EAST LANSING, Mich. An engineering researcher and a global health expert from Michigan State University are working on bringing a low-cost, hand-held device to nations with limited resources to help physicians detect and diagnose cancer.
Syed Hashsham, a professor of civil and environmental engineering at MSU, is developing the Gene-Z device, which is operated using an iPod Touch or Android-based tablet and performs genetic analysis on microRNAs and other genetic markers. MicroRNAs are single-stranded molecules that regulate genes; changes in certain microRNAs have been linked to cancer and other health-related issues.
He is working with Reza Nassiri, director of MSU's Institute of International Health and an associate dean in the College of Osteopathic Medicine, on the medical capabilities for the device and establishing connections with physicians worldwide.
Cancer is emerging as a leading cause of death in underdeveloped and developing countries where resources for cancer screening are almost non-existent, Nassiri said.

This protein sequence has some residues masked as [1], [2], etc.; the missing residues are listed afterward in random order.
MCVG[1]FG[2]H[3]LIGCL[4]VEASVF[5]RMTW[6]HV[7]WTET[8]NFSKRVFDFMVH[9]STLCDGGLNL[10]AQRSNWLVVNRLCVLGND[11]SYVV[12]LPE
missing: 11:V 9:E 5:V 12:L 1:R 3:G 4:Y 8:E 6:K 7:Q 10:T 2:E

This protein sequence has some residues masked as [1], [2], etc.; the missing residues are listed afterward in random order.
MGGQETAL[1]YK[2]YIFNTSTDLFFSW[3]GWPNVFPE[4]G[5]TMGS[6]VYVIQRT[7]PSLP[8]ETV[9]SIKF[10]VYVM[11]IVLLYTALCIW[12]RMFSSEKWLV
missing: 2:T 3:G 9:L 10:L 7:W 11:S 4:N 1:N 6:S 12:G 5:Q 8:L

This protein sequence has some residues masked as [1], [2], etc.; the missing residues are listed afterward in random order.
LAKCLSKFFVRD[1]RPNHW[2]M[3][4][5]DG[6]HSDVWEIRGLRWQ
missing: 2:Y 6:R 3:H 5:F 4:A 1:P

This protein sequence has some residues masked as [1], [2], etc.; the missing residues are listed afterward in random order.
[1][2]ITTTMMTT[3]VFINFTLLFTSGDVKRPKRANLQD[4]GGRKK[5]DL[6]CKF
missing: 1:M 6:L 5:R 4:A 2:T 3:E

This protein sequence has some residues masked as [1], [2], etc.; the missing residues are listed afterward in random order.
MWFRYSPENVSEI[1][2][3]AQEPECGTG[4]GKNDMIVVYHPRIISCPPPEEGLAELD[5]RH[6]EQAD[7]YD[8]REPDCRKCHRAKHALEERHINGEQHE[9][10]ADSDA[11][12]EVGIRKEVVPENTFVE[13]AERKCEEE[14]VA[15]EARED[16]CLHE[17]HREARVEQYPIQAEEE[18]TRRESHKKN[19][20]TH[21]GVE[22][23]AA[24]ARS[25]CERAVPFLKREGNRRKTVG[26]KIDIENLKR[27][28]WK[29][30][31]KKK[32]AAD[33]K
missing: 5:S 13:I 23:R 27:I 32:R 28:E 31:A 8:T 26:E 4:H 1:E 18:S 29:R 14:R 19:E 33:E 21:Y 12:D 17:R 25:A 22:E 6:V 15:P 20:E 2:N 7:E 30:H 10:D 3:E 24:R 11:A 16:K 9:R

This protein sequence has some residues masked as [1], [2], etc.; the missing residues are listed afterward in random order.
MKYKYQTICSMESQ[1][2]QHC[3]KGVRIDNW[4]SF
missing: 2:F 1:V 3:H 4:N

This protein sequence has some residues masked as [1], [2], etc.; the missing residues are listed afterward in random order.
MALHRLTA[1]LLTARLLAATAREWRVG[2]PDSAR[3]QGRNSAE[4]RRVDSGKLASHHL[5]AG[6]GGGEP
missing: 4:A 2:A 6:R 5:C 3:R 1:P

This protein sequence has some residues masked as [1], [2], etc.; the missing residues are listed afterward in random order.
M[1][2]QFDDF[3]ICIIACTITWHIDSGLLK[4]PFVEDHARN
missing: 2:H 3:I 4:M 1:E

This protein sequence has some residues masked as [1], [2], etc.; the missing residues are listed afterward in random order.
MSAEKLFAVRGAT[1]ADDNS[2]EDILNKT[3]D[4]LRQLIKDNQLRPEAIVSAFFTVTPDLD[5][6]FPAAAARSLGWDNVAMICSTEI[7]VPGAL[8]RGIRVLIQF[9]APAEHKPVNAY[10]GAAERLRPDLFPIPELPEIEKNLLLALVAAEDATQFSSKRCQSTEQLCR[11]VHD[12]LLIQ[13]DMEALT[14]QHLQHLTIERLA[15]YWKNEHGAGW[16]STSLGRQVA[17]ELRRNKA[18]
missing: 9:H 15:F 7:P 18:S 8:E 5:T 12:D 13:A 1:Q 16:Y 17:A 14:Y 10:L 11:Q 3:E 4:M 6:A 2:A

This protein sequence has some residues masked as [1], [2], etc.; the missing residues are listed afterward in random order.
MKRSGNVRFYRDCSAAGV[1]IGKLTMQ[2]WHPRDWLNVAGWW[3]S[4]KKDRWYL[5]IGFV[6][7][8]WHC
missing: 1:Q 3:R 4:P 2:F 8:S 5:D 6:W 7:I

"Until now, little effort has been concentrated on moving cancer detection to global health settings in resource-poor countries," he said. "Early cancer detection in these countries may lead to affordable management of cancers with the aid of new screening and diagnostic technologies that can overcome global health care disparities."
Hashsham demonstrated the potential of the Gene-Z at the National Institutes of Health's first Cancer Detection and Diagnostics Conference. The conference, held recently in Bethesda, Md., was sponsored by the Fogarty International Center and the National Cancer Institute.
"Gene-Z has the capability to screen for established markers of cancer at extremely low costs in the field," Hashsham said. "Because it is a hand-held device operated by a battery and chargeable by solar energy, it is extremely useful in limited-resource settings."
The NIH con
|Contact: Jason Cody|
Michigan State University